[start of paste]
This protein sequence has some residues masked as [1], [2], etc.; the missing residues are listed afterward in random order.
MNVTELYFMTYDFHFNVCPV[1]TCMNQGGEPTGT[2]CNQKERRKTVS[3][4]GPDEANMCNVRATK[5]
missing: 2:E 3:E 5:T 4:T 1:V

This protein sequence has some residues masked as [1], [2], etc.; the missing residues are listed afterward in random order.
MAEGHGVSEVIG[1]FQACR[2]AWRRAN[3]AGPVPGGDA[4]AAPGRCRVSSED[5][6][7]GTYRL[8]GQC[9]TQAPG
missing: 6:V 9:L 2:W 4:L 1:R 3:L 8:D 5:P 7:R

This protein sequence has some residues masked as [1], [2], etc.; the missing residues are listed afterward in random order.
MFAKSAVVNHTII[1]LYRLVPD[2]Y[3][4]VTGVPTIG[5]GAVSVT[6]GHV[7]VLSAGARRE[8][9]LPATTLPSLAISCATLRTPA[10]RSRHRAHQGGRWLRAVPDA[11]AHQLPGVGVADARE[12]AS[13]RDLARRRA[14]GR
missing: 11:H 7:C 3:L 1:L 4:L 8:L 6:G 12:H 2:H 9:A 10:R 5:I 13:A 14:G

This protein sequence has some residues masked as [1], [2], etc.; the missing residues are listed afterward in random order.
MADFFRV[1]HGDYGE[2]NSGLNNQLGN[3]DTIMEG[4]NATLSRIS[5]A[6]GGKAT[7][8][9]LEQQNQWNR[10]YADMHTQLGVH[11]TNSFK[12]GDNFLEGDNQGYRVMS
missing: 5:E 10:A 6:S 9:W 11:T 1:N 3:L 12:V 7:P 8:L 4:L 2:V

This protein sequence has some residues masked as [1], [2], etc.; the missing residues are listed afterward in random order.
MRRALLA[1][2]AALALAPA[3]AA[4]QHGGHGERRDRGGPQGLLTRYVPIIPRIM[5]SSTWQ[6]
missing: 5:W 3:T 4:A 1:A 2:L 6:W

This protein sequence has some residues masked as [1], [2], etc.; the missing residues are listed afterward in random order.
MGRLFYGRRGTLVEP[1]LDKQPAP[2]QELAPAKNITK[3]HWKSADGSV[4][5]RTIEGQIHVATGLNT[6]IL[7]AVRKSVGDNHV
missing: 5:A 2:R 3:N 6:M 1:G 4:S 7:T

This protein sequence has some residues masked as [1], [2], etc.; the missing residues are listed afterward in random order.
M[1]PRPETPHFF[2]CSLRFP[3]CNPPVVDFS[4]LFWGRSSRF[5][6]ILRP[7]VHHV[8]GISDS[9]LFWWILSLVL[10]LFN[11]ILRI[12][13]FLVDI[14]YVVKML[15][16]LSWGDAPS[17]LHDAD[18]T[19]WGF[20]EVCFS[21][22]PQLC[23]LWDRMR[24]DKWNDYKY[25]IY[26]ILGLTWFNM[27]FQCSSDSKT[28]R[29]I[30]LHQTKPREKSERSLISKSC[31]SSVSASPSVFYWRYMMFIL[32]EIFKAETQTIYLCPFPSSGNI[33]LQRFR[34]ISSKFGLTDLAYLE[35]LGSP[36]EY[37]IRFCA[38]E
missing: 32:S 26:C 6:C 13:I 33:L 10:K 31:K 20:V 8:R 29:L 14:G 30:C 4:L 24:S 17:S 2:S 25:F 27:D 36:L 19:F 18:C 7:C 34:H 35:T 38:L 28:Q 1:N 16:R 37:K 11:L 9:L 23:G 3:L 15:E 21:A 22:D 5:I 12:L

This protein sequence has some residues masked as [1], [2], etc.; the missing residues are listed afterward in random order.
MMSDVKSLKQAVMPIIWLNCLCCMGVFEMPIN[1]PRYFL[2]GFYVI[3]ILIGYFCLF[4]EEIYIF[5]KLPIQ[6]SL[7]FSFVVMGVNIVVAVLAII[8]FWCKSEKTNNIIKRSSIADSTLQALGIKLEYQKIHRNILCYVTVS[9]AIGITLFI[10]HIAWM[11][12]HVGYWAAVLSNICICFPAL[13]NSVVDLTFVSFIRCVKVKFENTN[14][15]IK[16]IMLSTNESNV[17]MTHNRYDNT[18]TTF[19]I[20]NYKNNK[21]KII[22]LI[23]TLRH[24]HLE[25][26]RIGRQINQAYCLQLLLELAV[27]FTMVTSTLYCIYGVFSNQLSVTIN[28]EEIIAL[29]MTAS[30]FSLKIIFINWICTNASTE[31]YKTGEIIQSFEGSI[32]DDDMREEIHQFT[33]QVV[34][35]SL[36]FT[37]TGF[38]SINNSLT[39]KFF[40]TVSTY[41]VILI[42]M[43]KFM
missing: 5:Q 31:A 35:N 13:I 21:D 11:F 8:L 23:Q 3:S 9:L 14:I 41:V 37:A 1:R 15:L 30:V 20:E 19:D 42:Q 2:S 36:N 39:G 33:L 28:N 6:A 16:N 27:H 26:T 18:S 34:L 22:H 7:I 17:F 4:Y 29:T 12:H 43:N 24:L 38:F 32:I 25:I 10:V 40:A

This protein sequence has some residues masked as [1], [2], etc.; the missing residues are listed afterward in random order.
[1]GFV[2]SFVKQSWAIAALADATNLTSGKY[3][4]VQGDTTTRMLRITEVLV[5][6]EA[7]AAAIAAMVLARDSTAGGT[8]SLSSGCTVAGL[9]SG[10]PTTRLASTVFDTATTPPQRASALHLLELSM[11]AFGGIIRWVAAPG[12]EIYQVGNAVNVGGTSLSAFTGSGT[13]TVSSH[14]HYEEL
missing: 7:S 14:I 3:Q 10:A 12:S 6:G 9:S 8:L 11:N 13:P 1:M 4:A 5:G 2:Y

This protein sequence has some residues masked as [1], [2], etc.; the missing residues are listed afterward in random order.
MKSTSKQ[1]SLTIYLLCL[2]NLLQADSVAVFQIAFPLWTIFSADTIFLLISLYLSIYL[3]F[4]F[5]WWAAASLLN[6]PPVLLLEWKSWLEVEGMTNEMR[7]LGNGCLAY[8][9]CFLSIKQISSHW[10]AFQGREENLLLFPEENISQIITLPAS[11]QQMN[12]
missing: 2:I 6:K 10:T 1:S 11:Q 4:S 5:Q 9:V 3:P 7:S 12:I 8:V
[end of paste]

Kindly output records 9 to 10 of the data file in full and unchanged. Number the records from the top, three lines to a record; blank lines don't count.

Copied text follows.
This protein sequence has some residues masked as [1], [2], etc.; the missing residues are listed afterward in random order.
[1]GFV[2]SFVKQSWAIAALADATNLTSGKY[3][4]VQGDTTTRMLRITEVLV[5][6]EA[7]AAAIAAMVLARDSTAGGT[8]SLSSGCTVAGL[9]SG[10]PTTRLASTVFDTATTPPQRASALHLLELSM[11]AFGGIIRWVAAPG[12]EIYQVGNAVNVGGTSLSAFTGSGT[13]TVSSH[14]HYEEL
missing: 7:S 14:I 3:Q 10:A 12:S 6:G 9:S 8:L 11:N 13:P 1:M 4:A 5:G 2:Y

This protein sequence has some residues masked as [1], [2], etc.; the missing residues are listed afterward in random order.
MKSTSKQ[1]SLTIYLLCL[2]NLLQADSVAVFQIAFPLWTIFSADTIFLLISLYLSIYL[3]F[4]F[5]WWAAASLLN[6]PPVLLLEWKSWLEVEGMTNEMR[7]LGNGCLAY[8][9]CFLSIKQISSHW[10]AFQGREENLLLFPEENISQIITLPAS[11]QQMN[12]
missing: 2:I 6:K 10:T 1:S 11:Q 4:S 5:Q 9:V 3:P 7:S 12:I 8:V